Jurassic Park and Capitalism

May 30, 2015


I never imagined this day would come, the day I write about two of my favorite things: dinosaurs and capitalism. Yet here I am. In case you didn't know Jurassic World, the fourth installment of the Jurassic Park films, is set to premiere in theaters on June 12th. These films have been among my favorites since I was child. I have already purchased my ticket and I couldn't be more excited to watch the film. Because the release date is fast approaching, conversations are bound to come up in regards to the nature of the film. I recently had a discussion with someone who proclaimed, "Jurassic Park perfectly depicts why capitalism is evil". I couldn't believe my ears.

The first thing I want to do is debunk this statement. Jurassic Park does not depict the evils of capitalism, it does however depict the fall of mankind and what follows after man tries to play the role of God. Greed is a major theme within these films, no doubt, but only someone who equates greed with capitalism will connect those two together. The unfortunate truth is this, that danger and greed are found in every ideology backed by man because man is inherently flawed.

Let's quickly recapitulate the first film. In 1993 we are introduced to a man named John Hammond who has led the way, alongside a team of researchers and scientists, in the re-engineering of dinosaurs. He decides to capitalize on the creatures with the concept of a dinosaur theme park. He invites two paleontologist and a mathematician to the island, the location of the dinosaurs' habitat, to gain support and approval as to prevent the loss of investors, many of whom feel uneasy about the park due to the recent death of an employee. Long story short: chaos ensues and more blood is shed. In the second film we see that Hammond is a changed man who wants to have the island quarantined. He declares on CNN, "These creatures require our absence to survive, not our help. And if we could only step aside and trust in nature, life will find a way." Here we see redemption in man.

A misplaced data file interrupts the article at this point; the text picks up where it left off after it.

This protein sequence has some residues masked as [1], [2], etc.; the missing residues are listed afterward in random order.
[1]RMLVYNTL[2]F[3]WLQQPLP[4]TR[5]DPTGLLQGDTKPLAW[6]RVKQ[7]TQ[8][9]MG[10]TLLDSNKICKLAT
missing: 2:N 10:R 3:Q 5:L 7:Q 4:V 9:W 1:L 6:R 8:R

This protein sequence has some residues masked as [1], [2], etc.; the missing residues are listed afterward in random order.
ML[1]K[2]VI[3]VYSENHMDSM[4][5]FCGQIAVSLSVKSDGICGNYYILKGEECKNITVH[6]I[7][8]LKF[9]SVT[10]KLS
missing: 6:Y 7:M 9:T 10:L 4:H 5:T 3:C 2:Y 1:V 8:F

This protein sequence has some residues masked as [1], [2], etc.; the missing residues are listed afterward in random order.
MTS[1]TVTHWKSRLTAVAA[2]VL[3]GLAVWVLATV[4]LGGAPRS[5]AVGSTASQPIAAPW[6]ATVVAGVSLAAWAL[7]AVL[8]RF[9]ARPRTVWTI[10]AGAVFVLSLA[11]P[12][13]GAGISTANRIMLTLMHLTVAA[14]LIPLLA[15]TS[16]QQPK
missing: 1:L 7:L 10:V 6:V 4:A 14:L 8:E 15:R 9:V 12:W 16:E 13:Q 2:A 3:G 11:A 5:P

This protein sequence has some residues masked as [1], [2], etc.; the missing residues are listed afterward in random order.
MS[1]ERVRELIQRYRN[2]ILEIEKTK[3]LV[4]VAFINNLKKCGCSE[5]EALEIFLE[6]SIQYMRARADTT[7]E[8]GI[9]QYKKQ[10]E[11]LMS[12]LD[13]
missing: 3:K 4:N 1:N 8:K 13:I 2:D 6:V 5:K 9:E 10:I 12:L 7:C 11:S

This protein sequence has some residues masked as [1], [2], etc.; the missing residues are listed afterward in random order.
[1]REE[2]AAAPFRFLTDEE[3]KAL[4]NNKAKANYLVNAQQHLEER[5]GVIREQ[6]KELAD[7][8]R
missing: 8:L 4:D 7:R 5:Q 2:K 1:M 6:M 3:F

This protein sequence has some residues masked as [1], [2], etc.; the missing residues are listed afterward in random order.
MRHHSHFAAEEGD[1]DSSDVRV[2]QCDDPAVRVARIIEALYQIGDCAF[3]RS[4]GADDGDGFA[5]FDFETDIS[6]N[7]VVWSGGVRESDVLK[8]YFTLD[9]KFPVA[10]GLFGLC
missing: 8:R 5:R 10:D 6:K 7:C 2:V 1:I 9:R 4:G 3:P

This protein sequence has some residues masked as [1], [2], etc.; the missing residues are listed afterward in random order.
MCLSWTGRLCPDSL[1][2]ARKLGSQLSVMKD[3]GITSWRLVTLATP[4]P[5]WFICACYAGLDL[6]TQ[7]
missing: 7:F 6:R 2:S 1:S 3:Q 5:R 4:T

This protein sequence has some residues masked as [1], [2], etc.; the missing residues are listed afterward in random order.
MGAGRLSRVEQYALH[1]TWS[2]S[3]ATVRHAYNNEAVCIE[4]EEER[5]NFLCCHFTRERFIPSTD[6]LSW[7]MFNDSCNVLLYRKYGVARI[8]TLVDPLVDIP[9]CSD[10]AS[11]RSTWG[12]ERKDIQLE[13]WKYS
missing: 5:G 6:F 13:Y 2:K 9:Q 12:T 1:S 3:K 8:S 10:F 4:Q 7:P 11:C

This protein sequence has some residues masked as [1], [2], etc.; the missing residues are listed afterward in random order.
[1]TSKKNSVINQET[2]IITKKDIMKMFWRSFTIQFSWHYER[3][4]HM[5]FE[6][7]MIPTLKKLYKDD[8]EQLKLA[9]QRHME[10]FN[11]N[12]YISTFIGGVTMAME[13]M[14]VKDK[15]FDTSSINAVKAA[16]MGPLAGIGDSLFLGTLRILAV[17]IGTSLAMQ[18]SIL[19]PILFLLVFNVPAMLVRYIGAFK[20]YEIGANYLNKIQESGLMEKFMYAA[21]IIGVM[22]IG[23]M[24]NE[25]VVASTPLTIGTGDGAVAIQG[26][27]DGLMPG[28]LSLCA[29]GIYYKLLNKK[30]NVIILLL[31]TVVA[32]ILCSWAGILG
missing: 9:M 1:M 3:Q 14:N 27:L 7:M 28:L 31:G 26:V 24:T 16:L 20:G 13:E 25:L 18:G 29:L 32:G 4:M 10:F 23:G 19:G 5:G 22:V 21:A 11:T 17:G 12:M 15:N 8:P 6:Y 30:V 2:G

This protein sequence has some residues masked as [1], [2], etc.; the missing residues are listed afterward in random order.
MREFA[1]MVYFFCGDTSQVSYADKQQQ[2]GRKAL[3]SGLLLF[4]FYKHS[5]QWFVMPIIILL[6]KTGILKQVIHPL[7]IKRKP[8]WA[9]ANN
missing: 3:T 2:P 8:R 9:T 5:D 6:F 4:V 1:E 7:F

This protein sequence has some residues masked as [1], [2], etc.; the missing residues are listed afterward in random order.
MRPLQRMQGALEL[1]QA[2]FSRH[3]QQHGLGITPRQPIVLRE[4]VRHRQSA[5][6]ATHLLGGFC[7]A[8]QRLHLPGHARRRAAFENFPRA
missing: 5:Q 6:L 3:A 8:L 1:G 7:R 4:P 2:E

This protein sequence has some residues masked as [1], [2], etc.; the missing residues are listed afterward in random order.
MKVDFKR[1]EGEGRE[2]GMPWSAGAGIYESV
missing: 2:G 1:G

As for Jurassic World, it is set twenty two years after the horrifying events of 1993. The movie trailer shows the dinosaur theme park open to the public with several thousand visitors. As if that's not enough, the scientists decide to take it one step further by creating a new genetically modified dinosaur. And yes, more people are killed. I'm going to go out on a limb here and assume that none of the attendees we see were forced at gun point to visit the park. If we lived in a world where the catastrophic events depicted in the films took place everyone would have knowledge about the devastation of human and dinosaur interaction. Books would have been written and documentaries filmed. Then of course, there's good old common sense (which seems to be disappearing even in the real world). There's no logical explanation for the attendees' willful ignorance. They decided to risk their own lives to see dinosaurs up close and personal for the sake of entertainment. Let's not dismiss the consumer's role in this entire debacle, something anti-capitalists often overlook in general. A demand for a dinosaur theme park in the market place had to have been present in order for someone with no moral code to come along and take advantage.

I am a capitalist, however should I have lived in a science fiction universe in which dinosaurs roamed the earth once more, I would have been outspokenly opposed to the concept of a dinosaur theme park. If you truly hate capitalism, go right ahead, however using the example of men who gamble human life for profit to back your claim of the "evils of capitalism" isn't a well thought out approach. You're essentially capitalizing (oops) on a corrupt man's use of an economic system in which you oppose to make gains (oops, again) on your preferred system. It's easy to highlight flawed men who utilize something that you hate, the challenge is to acknowledge the good that capitalism has done for the world—which outweigh all its "evil" men.

CHARLENE ZALE
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